A Reflection on Perseverance by Sports Captain, Daisy
Persevering through something is never easy. By definition, perseverance is persistence in doing something despite the difficulty. It is for this reason that I think perseverance is one of the most valuable skills, especially in the challenging times of today.
Perseverance Develops with Age
Over the many years that I have played sports, I have found that my perseverance has developed with age. Unsurprisingly, when I was younger and more stubborn, I often wouldn’t do something if I didn’t want to, especially if I found it hard. This was commonly observed at my Friday swimming sessions when my coach would announce that we would finish the night with a set of sprints. I would be tired, hungry and therefore, I would half-heartedly sprint, knowing I could go faster if I wanted to, but that required too much effort. On reflection, I realise that my mentality was much simpler, and I could not grasp the concept of persevering; why keep going if it’s hard and there is no tangible reward?
Now that I’m about to start my final year of school, my ability to persevere has improved greatly. Whether I am at early morning fitness or a late-night lax session, the same predicament still runs through my head. The temptation to stop and rest is so powerful, but I never give up like I used to. The difference is, I have developed the mental toughness required to persevere and push through the tiredness I am feeling. I can now understand that even if the reward is not always present immediately, the hard work will pay off in the long run.
Perseverance Gained Through New Routines and Remote Learning
These past 7 weeks have really tested me, particularly my perseverance. Developing new routines and starting remote learning has been very demanding, and I know that I am not alone in this feeling. We may not realise it, but each day that the school community and I wrestle with the WiFi router, adapt to looking at a screen all day, and try not to argue with our family, we are persevering. It is through this perseverance that we will eventually come out of lockdown and return to normal life, having acquired new skills and making bonds with our families, and having the brilliant feeling of knowing that we kept going even when it felt so tough. That feeling of self-pride is the reward in itself. If only someone told my primary school self that.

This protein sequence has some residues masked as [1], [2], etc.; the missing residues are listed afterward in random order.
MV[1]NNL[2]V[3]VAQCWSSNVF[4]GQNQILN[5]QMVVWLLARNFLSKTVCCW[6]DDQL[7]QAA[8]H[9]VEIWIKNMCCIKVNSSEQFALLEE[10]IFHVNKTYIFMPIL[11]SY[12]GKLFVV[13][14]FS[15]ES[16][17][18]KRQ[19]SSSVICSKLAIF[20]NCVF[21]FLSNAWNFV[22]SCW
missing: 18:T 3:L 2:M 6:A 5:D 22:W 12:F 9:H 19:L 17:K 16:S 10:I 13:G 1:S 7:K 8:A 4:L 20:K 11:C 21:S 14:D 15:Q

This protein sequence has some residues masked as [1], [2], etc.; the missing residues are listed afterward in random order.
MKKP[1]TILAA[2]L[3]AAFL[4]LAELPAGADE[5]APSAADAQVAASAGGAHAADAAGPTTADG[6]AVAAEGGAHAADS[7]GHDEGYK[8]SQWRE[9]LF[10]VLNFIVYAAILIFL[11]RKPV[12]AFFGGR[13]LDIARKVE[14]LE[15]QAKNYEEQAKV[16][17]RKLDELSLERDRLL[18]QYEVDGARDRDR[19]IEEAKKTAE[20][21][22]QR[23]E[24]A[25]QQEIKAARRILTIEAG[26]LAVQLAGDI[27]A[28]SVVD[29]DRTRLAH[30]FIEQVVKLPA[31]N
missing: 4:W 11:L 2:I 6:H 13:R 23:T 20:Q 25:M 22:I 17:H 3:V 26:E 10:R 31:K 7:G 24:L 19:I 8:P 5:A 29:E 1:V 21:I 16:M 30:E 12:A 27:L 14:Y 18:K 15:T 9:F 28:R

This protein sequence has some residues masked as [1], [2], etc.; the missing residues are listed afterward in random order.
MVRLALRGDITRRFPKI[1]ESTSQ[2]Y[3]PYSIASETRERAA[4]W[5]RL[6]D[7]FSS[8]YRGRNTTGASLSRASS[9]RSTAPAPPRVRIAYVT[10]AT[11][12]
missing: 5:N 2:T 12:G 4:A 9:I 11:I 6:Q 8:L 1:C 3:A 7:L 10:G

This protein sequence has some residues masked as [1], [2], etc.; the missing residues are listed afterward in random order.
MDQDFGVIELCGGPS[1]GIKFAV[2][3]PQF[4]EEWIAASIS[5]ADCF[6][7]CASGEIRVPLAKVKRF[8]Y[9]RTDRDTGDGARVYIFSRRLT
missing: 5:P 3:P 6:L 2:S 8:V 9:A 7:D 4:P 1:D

2020-2021 Sports Captain
We are delighted to announce that Wycombe Abbey has started the process of re-opening School in full compliance with UK Government rules and guidance. A group of Lower VI pupils returned to the School site on Monday 15 June 2020.
The BSA Covid-Safe Charter
The school is adhering to the BSA Covid-Safe Charter, full details of which can be found here. The Charter gives confidence to pupils and parents that the school is following a range of extensive measures to ensure that boarding is a safe environment for pupils.
This covers a range of matters including, but not limited to, the safe movement of pupils and staff around the site, effective organisation of boarding houses and classes, test and trace and quarantine measures, and Medical Centre arrangements. We have looked at all of these aspects in depth and we will continue to communicate with parents as we move forward.
Our online learning programme has been very well received, however, we are looking forward to having all girls and staff back together as part of our School community once more.
A full risk assessment in relation to re-opening is available. This is reviewed weekly. Please contact Sian Rees-Evans on firstname.lastname@example.org to receive a copy.
Please do not hesitate to contact us with questions – we are here to support our pupils and parents as we move through this transition:
EA to the Headmistress (Mrs Rees-Evans)
Senior Deputy Head (Professional Development and Systems) (Mr Mercer-Kelly)
Deputy Head (Academic) (Miss Boswell)
Deputy Head (Pupils) (Mr Jones)
Director of Sixth Form (Dr Carrier)
Designated Safeguarding Lead (DSL) (Mrs Fawkes)